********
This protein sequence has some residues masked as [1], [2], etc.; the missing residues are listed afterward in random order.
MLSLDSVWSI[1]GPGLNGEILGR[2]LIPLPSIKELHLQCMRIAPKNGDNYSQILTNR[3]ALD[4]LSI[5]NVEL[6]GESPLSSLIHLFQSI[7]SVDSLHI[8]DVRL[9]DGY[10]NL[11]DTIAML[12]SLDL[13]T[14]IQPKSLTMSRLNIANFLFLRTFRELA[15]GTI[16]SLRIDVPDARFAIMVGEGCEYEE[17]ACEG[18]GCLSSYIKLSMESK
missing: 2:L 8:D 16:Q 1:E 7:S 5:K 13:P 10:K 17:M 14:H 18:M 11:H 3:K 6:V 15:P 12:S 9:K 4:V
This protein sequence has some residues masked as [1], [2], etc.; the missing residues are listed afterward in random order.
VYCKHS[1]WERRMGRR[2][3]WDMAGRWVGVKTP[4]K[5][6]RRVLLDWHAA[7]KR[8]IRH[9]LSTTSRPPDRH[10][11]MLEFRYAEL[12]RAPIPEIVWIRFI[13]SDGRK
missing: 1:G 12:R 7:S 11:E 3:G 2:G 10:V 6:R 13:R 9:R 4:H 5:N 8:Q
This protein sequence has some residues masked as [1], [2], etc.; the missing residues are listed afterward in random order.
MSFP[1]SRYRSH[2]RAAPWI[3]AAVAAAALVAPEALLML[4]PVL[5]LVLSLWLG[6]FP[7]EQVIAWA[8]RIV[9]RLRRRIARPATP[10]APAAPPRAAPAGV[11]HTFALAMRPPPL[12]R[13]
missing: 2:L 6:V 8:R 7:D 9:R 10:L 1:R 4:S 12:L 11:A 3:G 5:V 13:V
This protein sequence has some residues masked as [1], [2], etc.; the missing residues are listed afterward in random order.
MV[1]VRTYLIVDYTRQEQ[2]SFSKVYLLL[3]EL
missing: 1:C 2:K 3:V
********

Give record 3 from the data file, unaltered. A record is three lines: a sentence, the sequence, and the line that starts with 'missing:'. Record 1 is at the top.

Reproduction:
This protein sequence has some residues masked as [1], [2], etc.; the missing residues are listed afterward in random order.
MSFP[1]SRYRSH[2]RAAPWI[3]AAVAAAALVAPEALLML[4]PVL[5]LVLSLWLG[6]FP[7]EQVIAWA[8]RIV[9]RLRRRIARPATP[10]APAAPPRAAPAGV[11]HTFALAMRPPPL[12]R[13]
missing: 2:L 6:V 8:R 7:D 9:R 10:L 1:R 4:S 12:L 11:A 3:G 5:V 13:V